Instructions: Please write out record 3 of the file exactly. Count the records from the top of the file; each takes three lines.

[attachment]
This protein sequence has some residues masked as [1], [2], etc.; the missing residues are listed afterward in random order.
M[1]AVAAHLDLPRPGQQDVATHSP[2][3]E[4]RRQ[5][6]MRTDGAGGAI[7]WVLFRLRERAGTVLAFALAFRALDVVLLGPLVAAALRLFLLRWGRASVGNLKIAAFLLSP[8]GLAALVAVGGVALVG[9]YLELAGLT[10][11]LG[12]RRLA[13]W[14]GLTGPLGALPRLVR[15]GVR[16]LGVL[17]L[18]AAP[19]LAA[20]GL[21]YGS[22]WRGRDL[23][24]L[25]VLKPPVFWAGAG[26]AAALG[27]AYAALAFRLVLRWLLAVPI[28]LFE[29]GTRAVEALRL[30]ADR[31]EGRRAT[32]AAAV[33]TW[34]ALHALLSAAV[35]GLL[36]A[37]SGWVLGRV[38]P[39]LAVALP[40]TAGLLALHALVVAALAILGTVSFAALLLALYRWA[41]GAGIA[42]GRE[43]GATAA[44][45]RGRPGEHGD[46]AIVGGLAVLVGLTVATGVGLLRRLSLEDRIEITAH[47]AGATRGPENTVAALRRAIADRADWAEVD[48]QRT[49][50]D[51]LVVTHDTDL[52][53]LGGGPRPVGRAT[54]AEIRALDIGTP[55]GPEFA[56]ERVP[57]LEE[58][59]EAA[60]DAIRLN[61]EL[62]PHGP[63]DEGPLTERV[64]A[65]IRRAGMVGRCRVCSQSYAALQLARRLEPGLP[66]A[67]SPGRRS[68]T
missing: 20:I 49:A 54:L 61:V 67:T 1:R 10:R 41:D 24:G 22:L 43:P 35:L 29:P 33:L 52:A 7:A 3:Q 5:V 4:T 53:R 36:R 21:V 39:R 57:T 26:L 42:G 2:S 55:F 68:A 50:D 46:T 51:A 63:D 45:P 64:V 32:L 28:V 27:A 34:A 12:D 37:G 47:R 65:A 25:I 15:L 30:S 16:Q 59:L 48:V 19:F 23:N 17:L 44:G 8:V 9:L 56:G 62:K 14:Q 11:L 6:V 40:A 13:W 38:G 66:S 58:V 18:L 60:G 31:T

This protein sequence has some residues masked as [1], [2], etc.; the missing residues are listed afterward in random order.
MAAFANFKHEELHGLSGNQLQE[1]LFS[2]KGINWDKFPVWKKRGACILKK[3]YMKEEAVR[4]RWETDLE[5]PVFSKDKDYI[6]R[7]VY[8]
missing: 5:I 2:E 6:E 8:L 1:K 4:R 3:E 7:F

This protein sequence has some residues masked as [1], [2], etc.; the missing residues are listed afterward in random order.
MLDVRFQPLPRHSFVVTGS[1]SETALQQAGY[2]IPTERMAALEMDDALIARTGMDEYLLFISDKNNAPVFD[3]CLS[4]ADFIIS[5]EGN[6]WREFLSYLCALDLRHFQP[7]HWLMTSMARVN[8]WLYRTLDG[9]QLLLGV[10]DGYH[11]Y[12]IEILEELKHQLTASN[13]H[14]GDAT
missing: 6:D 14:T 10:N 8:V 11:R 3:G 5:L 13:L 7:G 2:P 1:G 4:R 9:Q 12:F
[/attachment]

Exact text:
This protein sequence has some residues masked as [1], [2], etc.; the missing residues are listed afterward in random order.
MLDVRFQPLPRHSFVVTGS[1]SETALQQAGY[2]IPTERMAALEMDDALIARTGMDEYLLFISDKNNAPVFD[3]CLS[4]ADFIIS[5]EGN[6]WREFLSYLCALDLRHFQP[7]HWLMTSMARVN[8]WLYRTLDG[9]QLLLGV[10]DGYH[11]Y[12]IEILEELKHQLTASN[13]H[14]GDAT
missing: 6:D 14:T 10:N 8:V 11:R 3:G 5:L 13:L 7:G 2:P 1:G 4:R 9:Q 12:F